And one last question: proactive validation (docs.oracle.com/javaee/6/api/javax/validation/Validator.html) is out of the question? (I am supposing it is; that there is something about the way EclipseLink uses proxies or something that prevents this from working on JPA-provider-supplied collection classes.) –  Laird Nelson Aug 3 '12 at 0:31
    
@LairdNelson Flushing the entity manager aggressively does the validation automatically. It won't help with database level constraints that throw SQLIntegrityConstraintViolationException which I'd also like to handle, and I'm still seeing the odd case where ValidationExceptions make it through despite aggressive flushing and manual validation. I'm not sure why yet, but I'd like to be able to filter and wrap 'em. –  Craig Ringer Aug 3 '12 at 0:38
    
I'm currently looking into using EclipseLink specific exception handler/filters to achieve it. –  Craig Ringer Aug 3 '12 at 0:42

4 Answers 4

I haven't tried this. But I am guessing this should work.

@Stateless
@TransactionManagement(TransactionManagementType.CONTAINER)
class TheEJB {

    @Inject
    private TheEJB self;

    @Inject private EntityManager em;

    public methodOfInterest() throws AppValidationException {
       try {
           self.methodOfInterestImpl();
       } catch (ValidationException ex) {
           throw new AppValidationException(ex);
       }
    }

    @TransactionAttribute(TransactionAttributeType.REQUIRES_NEW)
    public methodOfInterestImpl() throws AppValidationException {
        someEntity.getCollectionWithMinSize1().removeAll();
        em.merge(someEntity);
    }    
}

The container is expected to start a new transaction and commit within the methodOfInterest, therefore you should be able to catch the exception in the wrapper method.

Ps: The answer is updated based on the elegant idea provided by @LairdNelson...

share|improve this answer
    
It'd be nice if it did, but unfortunately AFAIK when an EJB calls its own methods they don't go through interception, JTA, etc; it's just a direct call. The TransactionAttributeType.REQUIRES_NEW has no effect. I thought about a similar approach where I split the REQUIRES_NEW method into a separate helper EJB, but that's (a) ugly and (b) no help for handling REQUIRES methods where tx commit isn't immediate. –  Craig Ringer Aug 3 '12 at 1:27
    
How about then wrapping an EJB with another EJB. This way it should intercept the calls. –  Hasan Ceylan Aug 3 '12 at 1:31
    
Ohhh, sorry I missed the last part of your comment. But Then you should handle the validation exception either by an explicit flush, or at the point where your EJB is called. On the other hand i do not find this ugly personally cause one is the persistence layer much like a DAO the other outer one is business interface. –  Hasan Ceylan Aug 3 '12 at 1:40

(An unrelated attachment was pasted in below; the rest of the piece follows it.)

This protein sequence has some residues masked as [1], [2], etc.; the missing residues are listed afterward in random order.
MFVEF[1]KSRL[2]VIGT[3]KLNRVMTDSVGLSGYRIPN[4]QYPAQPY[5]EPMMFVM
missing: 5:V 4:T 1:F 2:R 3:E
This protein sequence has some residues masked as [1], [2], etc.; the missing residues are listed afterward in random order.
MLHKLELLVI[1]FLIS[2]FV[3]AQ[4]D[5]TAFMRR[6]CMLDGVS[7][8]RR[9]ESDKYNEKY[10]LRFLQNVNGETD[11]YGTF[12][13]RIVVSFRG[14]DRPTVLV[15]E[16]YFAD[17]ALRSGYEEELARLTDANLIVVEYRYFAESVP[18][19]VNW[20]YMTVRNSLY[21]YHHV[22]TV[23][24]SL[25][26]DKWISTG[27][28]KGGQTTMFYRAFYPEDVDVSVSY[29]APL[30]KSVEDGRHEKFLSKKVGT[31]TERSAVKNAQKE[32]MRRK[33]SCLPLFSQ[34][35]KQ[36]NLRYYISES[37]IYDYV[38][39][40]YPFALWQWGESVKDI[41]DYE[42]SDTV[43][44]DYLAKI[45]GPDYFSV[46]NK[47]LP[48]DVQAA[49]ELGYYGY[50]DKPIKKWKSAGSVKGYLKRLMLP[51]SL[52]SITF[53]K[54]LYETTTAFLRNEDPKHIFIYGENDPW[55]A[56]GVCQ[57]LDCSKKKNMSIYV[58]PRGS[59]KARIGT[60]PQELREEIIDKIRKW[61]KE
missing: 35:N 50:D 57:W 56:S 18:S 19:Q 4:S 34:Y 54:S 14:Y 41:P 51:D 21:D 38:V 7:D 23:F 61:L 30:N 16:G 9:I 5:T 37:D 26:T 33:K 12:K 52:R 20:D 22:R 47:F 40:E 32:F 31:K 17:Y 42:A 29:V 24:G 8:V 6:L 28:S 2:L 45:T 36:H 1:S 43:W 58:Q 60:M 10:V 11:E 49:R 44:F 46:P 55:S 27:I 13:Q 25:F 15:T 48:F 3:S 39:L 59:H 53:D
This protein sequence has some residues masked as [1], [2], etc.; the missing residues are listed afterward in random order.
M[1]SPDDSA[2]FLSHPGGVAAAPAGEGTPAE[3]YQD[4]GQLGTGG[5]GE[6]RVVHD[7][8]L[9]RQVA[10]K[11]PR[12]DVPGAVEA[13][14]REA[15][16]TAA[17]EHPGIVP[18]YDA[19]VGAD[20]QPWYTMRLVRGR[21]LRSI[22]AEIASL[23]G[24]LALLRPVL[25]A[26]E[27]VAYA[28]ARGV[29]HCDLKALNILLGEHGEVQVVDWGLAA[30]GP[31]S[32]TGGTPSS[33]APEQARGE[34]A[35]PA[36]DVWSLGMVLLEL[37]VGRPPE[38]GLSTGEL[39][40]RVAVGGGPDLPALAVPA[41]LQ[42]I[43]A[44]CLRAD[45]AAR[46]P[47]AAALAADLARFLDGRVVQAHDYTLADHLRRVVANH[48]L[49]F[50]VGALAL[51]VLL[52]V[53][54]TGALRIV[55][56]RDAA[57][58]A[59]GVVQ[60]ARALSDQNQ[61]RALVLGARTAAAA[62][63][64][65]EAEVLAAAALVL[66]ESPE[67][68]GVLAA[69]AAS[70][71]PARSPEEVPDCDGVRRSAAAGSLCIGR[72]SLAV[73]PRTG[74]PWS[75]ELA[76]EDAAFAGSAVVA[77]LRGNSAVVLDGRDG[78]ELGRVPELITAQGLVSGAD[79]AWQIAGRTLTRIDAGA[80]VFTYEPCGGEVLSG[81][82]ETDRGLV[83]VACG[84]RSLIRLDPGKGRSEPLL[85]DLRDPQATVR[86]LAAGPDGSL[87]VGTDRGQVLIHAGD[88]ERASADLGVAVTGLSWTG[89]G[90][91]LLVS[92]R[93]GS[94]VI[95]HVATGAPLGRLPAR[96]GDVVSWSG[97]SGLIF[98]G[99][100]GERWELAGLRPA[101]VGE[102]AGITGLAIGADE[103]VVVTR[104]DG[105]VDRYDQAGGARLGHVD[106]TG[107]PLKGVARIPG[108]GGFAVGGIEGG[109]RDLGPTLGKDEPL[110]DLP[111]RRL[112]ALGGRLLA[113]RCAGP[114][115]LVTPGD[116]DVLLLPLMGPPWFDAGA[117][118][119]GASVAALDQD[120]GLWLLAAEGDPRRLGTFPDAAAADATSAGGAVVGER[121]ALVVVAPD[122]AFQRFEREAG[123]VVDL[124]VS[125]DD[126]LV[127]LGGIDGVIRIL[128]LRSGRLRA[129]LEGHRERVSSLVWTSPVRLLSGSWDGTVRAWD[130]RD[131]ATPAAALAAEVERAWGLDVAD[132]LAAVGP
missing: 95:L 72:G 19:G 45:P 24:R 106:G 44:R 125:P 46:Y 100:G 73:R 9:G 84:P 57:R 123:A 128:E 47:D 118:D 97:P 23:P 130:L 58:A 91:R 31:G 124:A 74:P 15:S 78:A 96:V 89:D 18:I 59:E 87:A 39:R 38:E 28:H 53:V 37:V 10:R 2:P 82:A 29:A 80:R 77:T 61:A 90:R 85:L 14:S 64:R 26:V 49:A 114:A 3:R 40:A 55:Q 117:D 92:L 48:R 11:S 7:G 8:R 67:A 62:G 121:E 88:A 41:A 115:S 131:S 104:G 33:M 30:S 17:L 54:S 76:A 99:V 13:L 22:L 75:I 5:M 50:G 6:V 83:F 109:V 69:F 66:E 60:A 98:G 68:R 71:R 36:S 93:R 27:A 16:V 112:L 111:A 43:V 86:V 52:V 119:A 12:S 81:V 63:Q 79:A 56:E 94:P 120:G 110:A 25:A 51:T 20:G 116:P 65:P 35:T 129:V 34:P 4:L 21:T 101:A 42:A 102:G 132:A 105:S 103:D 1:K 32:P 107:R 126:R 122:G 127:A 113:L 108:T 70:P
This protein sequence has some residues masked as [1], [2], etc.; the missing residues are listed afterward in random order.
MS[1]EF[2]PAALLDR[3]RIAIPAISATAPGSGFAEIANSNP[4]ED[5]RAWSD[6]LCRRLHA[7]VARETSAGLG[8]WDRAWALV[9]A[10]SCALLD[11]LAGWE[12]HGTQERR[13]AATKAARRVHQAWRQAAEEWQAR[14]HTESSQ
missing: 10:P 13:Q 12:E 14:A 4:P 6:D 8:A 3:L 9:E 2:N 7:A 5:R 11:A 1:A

Add an @Injected self instance field of the same class/interface for self calls. Then Hasan's solution should work. –  Laird Nelson Aug 3 '12 at 13:46
    
@LairdNelson very smart solution, well done, updating the answer accordingly... –  Hasan Ceylan Aug 4 '12 at 0:23
up vote 6 down vote accepted

There's a caveat to what I said about REQUIRES_NEW and BMT in the original question.

See the EJB 3.1 spec, section 13.6.1Bean-Managed Transaction Demarcation, in Container responsibilities. It reads:

The container must manage client invocations to an enterprise bean instance with bean-managed transaction demarcation as follows. When a client invokes a business method via one of the enterprise bean’s client views, the container suspends any transaction that may be associated with the client request. If there is a transaction associated with the instance (this would happen if a stateful session bean instance started the transaction in some previous business method), the container associates the method execution with this transaction. If there are interceptor methods associated with the bean instances, these actions are taken before the interceptor methods are invoked.

(italics mine). That's important, because it means that a BMT EJB doesn't inherit the JTA tx of a caller that has an associated container managed tx. Any current tx is suspended, so if a BMT EJB creates a tx it is a new transaction, and when it commits it commits only its transaction.

That means you can use a BMT EJB method that begins and commits a transaction as if it were effectively REQUIRES_NEW and do something like this:

@Stateless
@TransactionManagement(TransactionManagementType.BEAN)
class TheEJB {

    @Inject private EntityManager em;

    @Resource private UserTransaction tx; 

    // Note: Any current container managed tx gets suspended at the entry
    // point to this method; it's effectively `REQUIRES_NEW`.
    // 
    public methodOfInterest() throws AppValidationException, SomeOtherAppException {
       try {
           tx.begin();
           // For demonstration's sake create a situation that'll cause validation to
           // fail at commit-time here, like
           someEntity.getCollectionWithMinSize1().removeAll();
           em.merge(someEntity);
           tx.commit();
       } catch (ValidationException ex) {
           throw new AppValidationException(ex);
       } catch (PersistenceException ex) {
           // Go grubbing in the exception for useful nested exceptions